The other line worth trying out is 5.e5 Nf5 6.Nc3 Be7 7.Nf3 0-0 8.Bd3 Nc6 (as per M.Voigt-J.Hector, Hamburg 2000) and now I think White has quite promising attacking chances on the kingside with 9.Bc2.  But Voigt more recently ran into 6...c5!? (M.Voigt-J.Sriram, Thailand 2011), which accepts an isolated pawn on d5 but gives Black a large share of the active piece play.  The game itself led to a rather dull draw.

The question of, "Which move-order?", is also dependent on which of the two Göring Gambit move-orders we're comparing with.  The brief lowdown is as follows:

A.  1.e4 e5 2.Nf3 Nc6 3.d4 exd4 4.c3.  This allows the Petroff (2...Nf6) but it avoids Black's third-move alternatives following 2.d4 exd4 3.Nf3. If Black plays 3...d6 then White can get a good line of the Ruy Lopez, Steinitz Defence (4.Bb5) or simplify to a slightly better queenless middlegame with 4.dxe54.Bc4 is also worth considering- it will probably transpose to a reasonable sub-variation of Philidor's Defence.

B.  1.e4 e5 2.d4 exd4 3.Nf3 Nc6 4.c3.  This avoids the Petroff and opens up some additional gambit sidelines, which may or may not be to White's taste, and there is also the line 3...d5, though this should be slightly better for White after 4.Qxd4.  If White wants to avoid the line 4...dxc3 5.Nxc3 Bb4, then this move-order is problematic because of 3...Bb4+, but if White is happy to play the white side of that line, then I don't see any major objections to it.  I've had a number of games in this line which reached a Urusov Gambit after 3...Nf6 4.Bc4.  If Black plays 2...d6 then White can play 3.dxe5 or 3.Nf3 (the latter leads to a Philidor Defence) and if 2...Nc6 then Göring Gambit fans can play 3.Nf3 and be happy that they have again side-stepped the Petroff Defence.

C.  1.e4 e5 2.d4 exd4 3.c3.  This move-order has the advantage over A that it avoids the Petroff, but I don't see many reasons to prefer C over B, even if White intends 3...dxc3 4.Nxc3.  After 4...Bb4, if 5.Nf3 Nc6, or 5.Bc4 Nc6 leaving White with nothing better than 6.Nf3 since 6.Nge2 Nf6 leaves White with insufficient control over the e5-square.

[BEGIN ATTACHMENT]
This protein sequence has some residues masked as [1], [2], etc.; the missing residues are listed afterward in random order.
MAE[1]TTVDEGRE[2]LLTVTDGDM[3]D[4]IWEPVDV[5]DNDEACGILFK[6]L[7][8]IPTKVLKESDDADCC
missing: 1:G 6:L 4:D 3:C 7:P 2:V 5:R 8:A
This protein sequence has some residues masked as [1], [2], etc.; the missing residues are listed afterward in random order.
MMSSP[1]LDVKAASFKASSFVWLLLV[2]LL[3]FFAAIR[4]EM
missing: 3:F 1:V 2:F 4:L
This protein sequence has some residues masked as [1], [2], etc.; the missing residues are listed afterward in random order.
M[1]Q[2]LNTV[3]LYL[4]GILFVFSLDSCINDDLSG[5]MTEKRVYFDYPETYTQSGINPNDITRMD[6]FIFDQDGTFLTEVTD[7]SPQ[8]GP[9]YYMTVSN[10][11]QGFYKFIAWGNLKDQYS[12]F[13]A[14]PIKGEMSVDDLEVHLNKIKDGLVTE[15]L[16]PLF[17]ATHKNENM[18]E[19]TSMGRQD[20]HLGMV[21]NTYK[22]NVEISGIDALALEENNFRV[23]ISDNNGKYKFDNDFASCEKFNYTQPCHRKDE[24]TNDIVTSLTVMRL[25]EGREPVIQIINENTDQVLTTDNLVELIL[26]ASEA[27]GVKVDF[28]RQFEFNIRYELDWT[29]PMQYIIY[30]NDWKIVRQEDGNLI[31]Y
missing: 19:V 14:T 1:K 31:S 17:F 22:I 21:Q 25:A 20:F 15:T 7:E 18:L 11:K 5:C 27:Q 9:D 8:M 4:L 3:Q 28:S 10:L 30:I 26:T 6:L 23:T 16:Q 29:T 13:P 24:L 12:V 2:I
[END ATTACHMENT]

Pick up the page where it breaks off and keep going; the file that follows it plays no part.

There is one line that can catch White out if White goes for 3...dxc3 4.Nxc3: 4...d6 should be met by 5.Bc4, since 5.Nf3?! Be7 6.Bc4 Nf6 allows Black to castle before White hammers f7, i.e. 7.Qb3 0-0.  However I still believe that 4.Nxc3, as Nigel Davies recommended in Gambiteer I, is fully sound.

The main line Danish Gambit with 4.Bc4 is looking shaky in my view, for as well as the "equalising" 4...cxb2 5.Bxb2 d5 6.Bxd5 Nf6 7.Bxf7+ Kxf7 8.Qxd8 Bb4+ 9.Qd2=, there is 5...Nf6 6.Nc3 (6.e5 d5 7.exf6 Bb4+ 8.Nc3 Qxf6) and Black chooses between 6...Bb4 and 6...d5!?, returning one pawn in order to assist development.  "PANFR" at the forum has recommended 5...Bb4+ which is also critical, though with best play it probably transposes to 5...Nf6 6.Nc3 Bb4.

There is also 3...d5 4.exd5 Nf6!? with the idea 5.Bb5+ Bd7 6.Bc4 b5!? which probably leads to equal chances for both sides.  4...Qxd5 5.cxd4 Nc6 does not force play into the Capablanca Variation because White has 6.Be3 as well as the idea 6.Nf3 Bg4 7.Nc3 Bb4 8.Be3.  I think 6.Be3 leads to similar positions after 6...Bb4+ 7.Nc3 Nf6 8.Nf3 Qa5 9.Qb3, but with Black not committed to ...Bg4, there are a few independent options for Black.  I tend to think that 6.Be3 is only worth a go if White doesn't like the line 6.Nf3 Bg4 7.Nc3 Bxf3 which leads to a sharp endgame with equal chances.

But for some, the main objection to move-order C may well be 3...Ne7 as discussed above.

Tuesday, 15 October 2013

Danish Gambit Declined

The Danish Gambit commences with 1.e4 e5 2.d4 exd4 3.c3.

The Danish Gambit is essentially a Göring Gambit with the moves Nf3 and ...Nc6 omitted.  In some lines play often transposes into the Göring Gambit, especially the lines with 3...d3, 3...d5, and 3...dxc3 4.Nxc3, as Nf3 and ...Nc6 often follow, but there are some important differences.  I am currently preparing to upload some updated games and analysis to supplement the Danish Gambit part of my Gambiteer's Guild site and have been looking over the declined lines.  If White wishes to meet 3...dxc3 with 4.Nxc3 then the Danish Gambit move-order is probably no better or worse than the Göring Gambit version, but if White wants to offer the second pawn with 4.Bc4 then I strongly recommend that White plays Nf3 before c3, since the "pure" Danish Gambit with 4.Bc4 has numerous additional drawbacks.  In the next blog article I expect to be able to explore these after having looked at some recent games in the line.